Anne Emmanuelle Marpeau's dioramas are boxes that contain complex scenes of horror and fables of the sea from years gone by. They are stories of calamities, the misadventures of commerce and trade, tragedy at sea and portrayals of communities, dependent upon the ocean's offerings.

Marpeau is based on the Brittany coast, in Finisterre (France) , she produces work that focuses on maritime stories from Maine (U.S.) and Europe. She calls these boxes 'Ex-votos', which translates to 'from the vow made'. Ex-votos ex voto suscepto from Latin, means in gratitude or devotion. Religious ex-votos would have once been in abundance, sited in churches or as part of shrines, they are defined as objects placed in locations to give thanks.

Born in 1962, Anne Emmanuelle grew up spending time with her slightly reticent Grandfather who's life was taken up by working the sea – fishing and as part of a lifeboat crew. These boxes; dioramas or ex-votos are a sort of homage [I believe] to her Grandfather and, from what I've read of her as an artist, they are scenes she imagined he might have had portrayed to her if he [her Grandfather] had been more communicative. 

'The Lighthouse Keeper's Silent Conversation With The Sinking Ship'.

Fantastical and, at the same time forthright Marpeau's work encompasses all elements: From the textures achieved in the skies and the seas, to a vulnerability executed by the vastness of a scene - the space and scale she creates between the vessels, the animals, the coast and the people - these are perpetual and complex tableaus that feel kinetic.

You will find something new every time you study them, according to changing light which will cast different shadows off the items inside the box. The psychological perspective you might employ upon the next glance at these wonders may shift between the appreciation of the natural wonders of the sea to the empathy you share with Marpeau's characters; men clutching to the rigging or women hailing to a loved one who's leaving his home port. This is especially poetic when you view 'The Lighthouse Keeper's Silent Conversation With The Sinking Ship', shown above.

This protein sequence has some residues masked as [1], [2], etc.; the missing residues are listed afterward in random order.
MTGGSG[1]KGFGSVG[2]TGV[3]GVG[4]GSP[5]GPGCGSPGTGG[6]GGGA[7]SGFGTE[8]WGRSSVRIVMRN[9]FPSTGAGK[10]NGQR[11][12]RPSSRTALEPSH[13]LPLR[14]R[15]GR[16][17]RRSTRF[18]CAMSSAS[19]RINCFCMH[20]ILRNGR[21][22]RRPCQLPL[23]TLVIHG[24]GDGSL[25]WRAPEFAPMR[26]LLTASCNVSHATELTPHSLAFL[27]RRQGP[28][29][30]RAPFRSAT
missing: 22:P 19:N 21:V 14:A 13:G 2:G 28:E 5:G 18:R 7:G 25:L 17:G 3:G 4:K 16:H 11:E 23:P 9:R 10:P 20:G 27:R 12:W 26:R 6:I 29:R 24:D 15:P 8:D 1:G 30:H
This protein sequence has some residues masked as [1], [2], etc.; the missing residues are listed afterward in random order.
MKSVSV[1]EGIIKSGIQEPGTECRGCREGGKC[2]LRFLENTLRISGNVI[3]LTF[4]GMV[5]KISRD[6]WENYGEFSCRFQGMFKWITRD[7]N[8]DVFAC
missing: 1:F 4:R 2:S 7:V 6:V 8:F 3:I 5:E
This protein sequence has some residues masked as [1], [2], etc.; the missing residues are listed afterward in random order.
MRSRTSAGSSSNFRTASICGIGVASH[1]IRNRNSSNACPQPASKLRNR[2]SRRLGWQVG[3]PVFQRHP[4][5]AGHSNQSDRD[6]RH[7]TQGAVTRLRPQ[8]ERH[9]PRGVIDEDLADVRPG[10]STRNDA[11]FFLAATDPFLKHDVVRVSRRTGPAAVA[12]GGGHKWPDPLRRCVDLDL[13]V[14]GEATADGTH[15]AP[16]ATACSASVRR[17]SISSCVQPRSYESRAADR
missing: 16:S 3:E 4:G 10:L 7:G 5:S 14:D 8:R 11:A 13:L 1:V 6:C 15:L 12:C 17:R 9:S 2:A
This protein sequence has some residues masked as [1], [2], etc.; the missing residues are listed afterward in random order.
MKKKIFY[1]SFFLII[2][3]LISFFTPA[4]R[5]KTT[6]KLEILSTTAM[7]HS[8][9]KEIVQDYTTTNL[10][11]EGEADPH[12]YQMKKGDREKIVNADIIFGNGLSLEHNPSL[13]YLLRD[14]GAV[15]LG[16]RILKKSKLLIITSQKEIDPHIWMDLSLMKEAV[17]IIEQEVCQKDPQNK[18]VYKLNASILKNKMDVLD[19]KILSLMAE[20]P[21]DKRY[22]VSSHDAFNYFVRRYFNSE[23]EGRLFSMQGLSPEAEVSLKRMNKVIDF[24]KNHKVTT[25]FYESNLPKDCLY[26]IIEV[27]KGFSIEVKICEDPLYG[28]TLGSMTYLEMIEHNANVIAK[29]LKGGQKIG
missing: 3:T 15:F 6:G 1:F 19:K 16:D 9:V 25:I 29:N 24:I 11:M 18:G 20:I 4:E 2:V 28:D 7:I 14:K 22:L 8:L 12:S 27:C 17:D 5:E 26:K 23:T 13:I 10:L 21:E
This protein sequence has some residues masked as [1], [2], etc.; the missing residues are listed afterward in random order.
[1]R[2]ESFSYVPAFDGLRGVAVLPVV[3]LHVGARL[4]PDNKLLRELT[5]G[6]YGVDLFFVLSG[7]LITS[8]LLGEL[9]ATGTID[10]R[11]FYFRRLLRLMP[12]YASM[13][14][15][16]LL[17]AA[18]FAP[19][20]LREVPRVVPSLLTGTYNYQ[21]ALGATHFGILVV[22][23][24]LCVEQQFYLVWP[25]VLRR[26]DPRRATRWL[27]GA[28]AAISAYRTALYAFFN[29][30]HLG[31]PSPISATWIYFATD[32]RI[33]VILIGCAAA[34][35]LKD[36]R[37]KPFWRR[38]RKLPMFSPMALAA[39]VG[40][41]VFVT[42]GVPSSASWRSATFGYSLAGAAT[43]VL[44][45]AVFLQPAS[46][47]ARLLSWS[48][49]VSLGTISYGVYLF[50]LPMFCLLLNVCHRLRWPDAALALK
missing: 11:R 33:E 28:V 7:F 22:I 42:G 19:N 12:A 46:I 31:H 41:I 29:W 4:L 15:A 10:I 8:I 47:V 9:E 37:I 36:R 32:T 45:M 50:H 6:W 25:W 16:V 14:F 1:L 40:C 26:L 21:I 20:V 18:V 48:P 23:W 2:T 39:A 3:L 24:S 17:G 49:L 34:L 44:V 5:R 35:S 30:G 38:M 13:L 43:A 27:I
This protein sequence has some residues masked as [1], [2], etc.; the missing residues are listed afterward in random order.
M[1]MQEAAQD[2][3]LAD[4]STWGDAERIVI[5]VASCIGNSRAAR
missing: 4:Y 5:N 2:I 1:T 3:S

"I have wrestled with death. It is the most unexciting contest you can imagine. It takes place in an impalpable grayness, with nothing underfoot, with nothing around, without spectators, without clamor, without glory, without the great desire of victory, without the great fear of defeat."
– Joseph Conrad

Dare imagine, or remember yourself in a quandary at sea. Seconds tick along in slow motion while a cluster of thoughts rush through your mind; from weather conditions, depth, navigation, loved-ones ashore, your consciousness of physical space interacting, perversely, with the natural world you find yourself suspended in. After you [the viewer] consider the velocity of thoughts that may have once raced through your own mind in peril, I think you can fully absorb the stories that Anne Emmanuelle Marpeau is telling in these ex-votos. Marpeau is a genius for asking us to imagine and explore historically important maritime stories. Enjoy!

Have a browse through Anne Emmanuelle Marpeau's work and keep an eye out for future exhibitions via her website: www.anneemmanuellemarpeau.com

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